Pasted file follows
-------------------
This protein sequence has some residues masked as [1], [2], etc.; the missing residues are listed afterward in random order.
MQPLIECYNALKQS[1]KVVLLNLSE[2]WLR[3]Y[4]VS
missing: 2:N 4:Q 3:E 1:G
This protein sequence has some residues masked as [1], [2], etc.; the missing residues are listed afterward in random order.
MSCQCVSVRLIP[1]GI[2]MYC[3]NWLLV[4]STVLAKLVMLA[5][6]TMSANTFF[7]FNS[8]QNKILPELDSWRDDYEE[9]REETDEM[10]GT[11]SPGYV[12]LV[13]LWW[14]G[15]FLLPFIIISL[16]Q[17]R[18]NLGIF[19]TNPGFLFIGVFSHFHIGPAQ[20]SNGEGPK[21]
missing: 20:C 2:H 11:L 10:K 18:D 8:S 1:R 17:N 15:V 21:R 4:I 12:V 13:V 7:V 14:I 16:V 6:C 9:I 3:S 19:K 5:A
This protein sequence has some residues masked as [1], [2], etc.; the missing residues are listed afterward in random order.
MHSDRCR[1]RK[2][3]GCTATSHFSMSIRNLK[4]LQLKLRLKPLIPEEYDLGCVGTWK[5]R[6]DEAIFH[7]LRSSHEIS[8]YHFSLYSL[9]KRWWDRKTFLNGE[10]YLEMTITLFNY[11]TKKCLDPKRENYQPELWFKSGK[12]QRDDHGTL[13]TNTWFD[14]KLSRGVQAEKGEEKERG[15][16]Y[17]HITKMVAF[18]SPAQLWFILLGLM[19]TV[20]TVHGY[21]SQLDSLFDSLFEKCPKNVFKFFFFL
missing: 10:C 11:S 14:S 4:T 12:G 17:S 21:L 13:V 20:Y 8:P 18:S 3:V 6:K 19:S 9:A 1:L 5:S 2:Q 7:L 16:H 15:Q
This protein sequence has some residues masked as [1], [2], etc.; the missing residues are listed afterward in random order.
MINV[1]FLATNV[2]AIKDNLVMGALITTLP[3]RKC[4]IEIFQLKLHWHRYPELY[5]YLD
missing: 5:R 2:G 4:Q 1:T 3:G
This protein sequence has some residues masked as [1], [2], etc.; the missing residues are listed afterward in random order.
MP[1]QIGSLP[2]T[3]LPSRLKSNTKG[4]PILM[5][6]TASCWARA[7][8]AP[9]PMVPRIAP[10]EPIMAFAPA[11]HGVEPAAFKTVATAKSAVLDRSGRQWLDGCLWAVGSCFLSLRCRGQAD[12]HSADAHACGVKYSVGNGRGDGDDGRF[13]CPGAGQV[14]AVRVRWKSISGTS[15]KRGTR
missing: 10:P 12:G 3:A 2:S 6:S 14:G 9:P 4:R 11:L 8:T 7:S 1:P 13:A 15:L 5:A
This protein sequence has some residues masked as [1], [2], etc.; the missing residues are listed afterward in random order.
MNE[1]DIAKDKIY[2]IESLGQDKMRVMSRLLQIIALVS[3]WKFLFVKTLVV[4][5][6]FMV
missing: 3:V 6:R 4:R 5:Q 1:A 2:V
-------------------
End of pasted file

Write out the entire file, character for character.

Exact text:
This protein sequence has some residues masked as [1], [2], etc.; the missing residues are listed afterward in random order.
MQPLIECYNALKQS[1]KVVLLNLSE[2]WLR[3]Y[4]VS
missing: 2:N 4:Q 3:E 1:G
This protein sequence has some residues masked as [1], [2], etc.; the missing residues are listed afterward in random order.
MSCQCVSVRLIP[1]GI[2]MYC[3]NWLLV[4]STVLAKLVMLA[5][6]TMSANTFF[7]FNS[8]QNKILPELDSWRDDYEE[9]REETDEM[10]GT[11]SPGYV[12]LV[13]LWW[14]G[15]FLLPFIIISL[16]Q[17]R[18]NLGIF[19]TNPGFLFIGVFSHFHIGPAQ[20]SNGEGPK[21]
missing: 20:C 2:H 11:L 10:K 18:D 8:S 1:R 17:N 15:V 21:R 4:I 12:V 13:V 7:V 14:I 16:V 6:C 9:I 3:S 19:K 5:A
This protein sequence has some residues masked as [1], [2], etc.; the missing residues are listed afterward in random order.
MHSDRCR[1]RK[2][3]GCTATSHFSMSIRNLK[4]LQLKLRLKPLIPEEYDLGCVGTWK[5]R[6]DEAIFH[7]LRSSHEIS[8]YHFSLYSL[9]KRWWDRKTFLNGE[10]YLEMTITLFNY[11]TKKCLDPKRENYQPELWFKSGK[12]QRDDHGTL[13]TNTWFD[14]KLSRGVQAEKGEEKERG[15][16]Y[17]HITKMVAF[18]SPAQLWFILLGLM[19]TV[20]TVHGY[21]SQLDSLFDSLFEKCPKNVFKFFFFL
missing: 10:C 11:S 14:S 4:T 12:G 17:S 21:L 13:V 20:Y 8:P 18:S 3:V 6:K 19:S 9:A 1:L 5:S 2:Q 7:L 16:H 15:Q
This protein sequence has some residues masked as [1], [2], etc.; the missing residues are listed afterward in random order.
MINV[1]FLATNV[2]AIKDNLVMGALITTLP[3]RKC[4]IEIFQLKLHWHRYPELY[5]YLD
missing: 5:R 2:G 4:Q 1:T 3:G
This protein sequence has some residues masked as [1], [2], etc.; the missing residues are listed afterward in random order.
MP[1]QIGSLP[2]T[3]LPSRLKSNTKG[4]PILM[5][6]TASCWARA[7][8]AP[9]PMVPRIAP[10]EPIMAFAPA[11]HGVEPAAFKTVATAKSAVLDRSGRQWLDGCLWAVGSCFLSLRCRGQAD[12]HSADAHACGVKYSVGNGRGDGDDGRF[13]CPGAGQV[14]AVRVRWKSISGTS[15]KRGTR
missing: 10:P 12:G 3:A 2:S 6:S 14:G 9:P 4:R 11:L 8:T 7:S 1:P 13:A 15:L 5:A
This protein sequence has some residues masked as [1], [2], etc.; the missing residues are listed afterward in random order.
MNE[1]DIAKDKIY[2]IESLGQDKMRVMSRLLQIIALVS[3]WKFLFVKTLVV[4][5][6]FMV
missing: 3:V 6:R 4:R 5:Q 1:A 2:V